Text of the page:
A six-band rainbow flag representing LGBT

LGBT, or GLBT, is an initialism that stands for lesbian, gay, bisexual, and transgender. What started under the umbrella of Gay in the early 1970's became a Gay and Lesbian Rights movement and by the late 1980's the letters G and L alternated position with each year.[1] In the 1990's the letter B was added and soon followed by T for transgender members of this community.[2] Activists believed that the term gay community did not accurately represent all those to whom it referred.

The initialism has been adopted so thoroughly into mainstream linguistics that in 2018 the Vatican used it on official document inviting LGBT-friendly Priests to speak at a conference. It is an umbrella term for use when labeling topics pertaining to sexual orientation and gender identity. For example, the LGBT Movement Advancement Project offers services specific to members of the LGBT community, in "LGBT community centers", and there is a comprehensive network of such centers around the United States[3]. The US government uses a different acronym, SOGI, in many ways including the military and for a category of asylum seekers.

The initialism LGBT was intended to emphasize a diversity of sexuality and gender identity-based cultures. It may be used to refer to anyone who is non-heterosexual or non-cisgender, instead of exclusively to people who are lesbian, gay, bisexual, or transgender.[4] To recognize this inclusion, a popular variant adds the letter Q for those who identify as queer or others questioning their sexual identity. Queer was firmly returned to this community after nearly a century by the first students of the new Millenia but "LGBTQ" has been recorded as early as 1996.[5][6] While the Q is a reclamation, not everyone agreed with it as many still see it as a term of hate. Others chose to include the intersex community first explaining the prevalence of LGBT groups organizing with the extended initialism LGBTI.[7][8] LGBTQIA+ is the other well accepted acronym encompassing the full spectrums of sexuality and gender including asexual individuals.[9][better source needed] Other, less common variants also exist, motivated by a desire for inclusivity, including those over twice as long which prompt much criticism on what is referred to as alphabet soup.[10]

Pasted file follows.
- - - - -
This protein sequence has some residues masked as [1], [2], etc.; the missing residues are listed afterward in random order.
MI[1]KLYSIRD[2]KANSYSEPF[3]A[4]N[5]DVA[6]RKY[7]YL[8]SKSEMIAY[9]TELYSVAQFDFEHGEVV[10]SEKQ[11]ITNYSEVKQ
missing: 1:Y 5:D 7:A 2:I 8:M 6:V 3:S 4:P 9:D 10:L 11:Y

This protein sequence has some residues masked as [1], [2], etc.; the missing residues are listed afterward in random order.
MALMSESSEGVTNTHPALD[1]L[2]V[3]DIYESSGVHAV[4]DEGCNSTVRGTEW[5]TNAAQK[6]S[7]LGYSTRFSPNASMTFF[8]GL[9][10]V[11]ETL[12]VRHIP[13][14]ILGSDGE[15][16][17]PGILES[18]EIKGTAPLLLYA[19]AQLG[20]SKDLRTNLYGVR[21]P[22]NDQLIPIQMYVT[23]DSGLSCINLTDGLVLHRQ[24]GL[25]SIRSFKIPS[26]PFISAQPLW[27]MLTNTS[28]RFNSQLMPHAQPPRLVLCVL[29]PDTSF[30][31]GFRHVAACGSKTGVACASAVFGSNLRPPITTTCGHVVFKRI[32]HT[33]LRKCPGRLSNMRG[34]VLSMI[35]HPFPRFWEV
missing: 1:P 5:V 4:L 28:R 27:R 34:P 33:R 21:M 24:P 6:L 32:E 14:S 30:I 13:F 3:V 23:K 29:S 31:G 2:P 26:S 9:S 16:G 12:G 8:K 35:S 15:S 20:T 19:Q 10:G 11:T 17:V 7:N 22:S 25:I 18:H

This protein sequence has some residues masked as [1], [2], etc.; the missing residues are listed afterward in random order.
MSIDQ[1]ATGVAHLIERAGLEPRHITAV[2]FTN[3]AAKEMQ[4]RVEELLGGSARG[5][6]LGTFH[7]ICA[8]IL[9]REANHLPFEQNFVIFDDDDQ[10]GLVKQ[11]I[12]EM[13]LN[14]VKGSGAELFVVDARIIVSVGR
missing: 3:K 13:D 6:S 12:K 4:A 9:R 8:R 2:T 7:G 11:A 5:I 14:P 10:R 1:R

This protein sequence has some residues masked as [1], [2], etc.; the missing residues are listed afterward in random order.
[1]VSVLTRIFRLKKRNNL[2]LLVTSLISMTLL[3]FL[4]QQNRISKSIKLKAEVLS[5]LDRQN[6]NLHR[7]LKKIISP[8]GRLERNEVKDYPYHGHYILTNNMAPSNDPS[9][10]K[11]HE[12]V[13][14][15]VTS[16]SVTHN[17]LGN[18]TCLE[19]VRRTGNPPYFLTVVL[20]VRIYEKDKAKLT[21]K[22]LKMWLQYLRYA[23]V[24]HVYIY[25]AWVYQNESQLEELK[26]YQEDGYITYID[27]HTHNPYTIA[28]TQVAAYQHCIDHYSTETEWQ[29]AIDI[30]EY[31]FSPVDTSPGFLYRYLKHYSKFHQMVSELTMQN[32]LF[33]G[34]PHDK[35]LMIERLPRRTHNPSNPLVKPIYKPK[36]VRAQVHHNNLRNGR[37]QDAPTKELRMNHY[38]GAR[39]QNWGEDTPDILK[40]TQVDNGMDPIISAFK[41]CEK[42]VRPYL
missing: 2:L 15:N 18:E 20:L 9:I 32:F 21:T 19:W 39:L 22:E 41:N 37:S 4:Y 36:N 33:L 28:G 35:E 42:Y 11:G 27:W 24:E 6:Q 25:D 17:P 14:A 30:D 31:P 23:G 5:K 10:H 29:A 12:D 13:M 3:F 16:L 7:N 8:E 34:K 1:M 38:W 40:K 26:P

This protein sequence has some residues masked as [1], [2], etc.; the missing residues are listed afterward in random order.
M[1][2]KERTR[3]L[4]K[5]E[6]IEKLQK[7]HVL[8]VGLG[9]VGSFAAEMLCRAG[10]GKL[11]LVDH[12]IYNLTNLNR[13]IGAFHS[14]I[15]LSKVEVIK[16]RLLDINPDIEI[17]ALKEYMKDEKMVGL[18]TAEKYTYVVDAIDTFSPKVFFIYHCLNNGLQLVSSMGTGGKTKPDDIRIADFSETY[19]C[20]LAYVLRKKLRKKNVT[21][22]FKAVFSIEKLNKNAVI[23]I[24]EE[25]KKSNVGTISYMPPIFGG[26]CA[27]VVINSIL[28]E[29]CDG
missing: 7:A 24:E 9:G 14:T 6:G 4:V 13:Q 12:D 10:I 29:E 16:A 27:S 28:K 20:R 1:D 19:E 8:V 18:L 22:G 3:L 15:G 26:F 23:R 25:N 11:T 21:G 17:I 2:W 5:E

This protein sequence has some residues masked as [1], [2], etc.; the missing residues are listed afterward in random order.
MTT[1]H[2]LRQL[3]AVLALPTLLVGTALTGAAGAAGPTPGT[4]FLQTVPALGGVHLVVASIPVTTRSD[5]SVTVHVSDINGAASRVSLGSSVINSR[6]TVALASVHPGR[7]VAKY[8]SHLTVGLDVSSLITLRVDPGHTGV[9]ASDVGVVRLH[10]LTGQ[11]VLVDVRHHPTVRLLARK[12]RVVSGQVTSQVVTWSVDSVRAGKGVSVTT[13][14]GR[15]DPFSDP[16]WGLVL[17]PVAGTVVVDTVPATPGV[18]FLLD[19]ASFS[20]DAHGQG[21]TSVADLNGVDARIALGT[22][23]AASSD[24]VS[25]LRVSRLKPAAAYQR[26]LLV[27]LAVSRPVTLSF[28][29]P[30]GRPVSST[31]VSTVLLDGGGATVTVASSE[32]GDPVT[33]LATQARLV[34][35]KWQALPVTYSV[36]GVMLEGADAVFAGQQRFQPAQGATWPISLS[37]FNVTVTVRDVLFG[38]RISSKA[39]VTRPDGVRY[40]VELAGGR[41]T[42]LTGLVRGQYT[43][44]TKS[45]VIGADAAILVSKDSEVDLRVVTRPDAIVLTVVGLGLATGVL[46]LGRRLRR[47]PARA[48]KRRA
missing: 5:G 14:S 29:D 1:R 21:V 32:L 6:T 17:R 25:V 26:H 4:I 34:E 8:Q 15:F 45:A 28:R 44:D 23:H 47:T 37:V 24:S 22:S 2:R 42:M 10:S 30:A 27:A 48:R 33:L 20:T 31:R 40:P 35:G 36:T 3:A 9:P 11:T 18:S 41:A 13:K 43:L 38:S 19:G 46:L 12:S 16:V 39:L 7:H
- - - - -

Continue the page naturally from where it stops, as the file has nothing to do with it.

Contents

History of the term

 
LGBT publications, pride parades, and related events, such as this stage at Bologna Pride 2008 in Italy, increasingly drop the LGBT initialism instead of regularly adding new letters, and dealing with issues of placement of those letters within the new title.[11]

By the 1890's the concept of third-sexers had emerged. This was short-lived and quickly followed by the word queer and then pansy. During prohibition there was a pansy craze which referred to the popularity of speakeasy hosts, who already having a stake in the underground world of same sex establishments transitioned into the same role during the roaring twenties for straight clientele. Some of these early hosts, or drag queens, gained sizable notoriety around the country and moved onto larger projects in theater districts of cities like New York and Chicagp. As prohibition ended, mainstream society became very morals conscious. This is when the motion picture industry rating system came into play and actresses like Marlene Dietrich where no longer seen wearing a man's tuxedo. Pansy and everything it referred to where pushed back into the closet. The early terms for homosexual, itself a relatively neutral medical term when compared deviants as LGBT individuals were deemed by the American Psychiatric Association, carried negative connotations to some and yet still to a few queer men, who may put rogue on their face before taking a stroll, these words were helpfully defining.[12]

After World War II a new term came into use , homophile.[13][dubious ] This self elected term came about in the 1950's as many searched for a way to end the discrimination they endured[14] and subsequently gay in the 1970s; the latter term was adopted first by the homosexual community.[15] In the years between as the size of self identifying homosexual communities grew, a separation between the sexes also occurred. Lars Ullerstam [sv] promoted use of the term sexual minority in the 1960s, as an analogy to the term ethnic minority for non-whites in an attempt to cover everyone.[16] But as he was working in one direction, the more prominent need of a unified lesbian feminist era first took root. While the term Lesbian may be traceable to the 1800's, it did not enter in large-scale popular use until a sizable number of public identities were forged in the 1960's and 70's.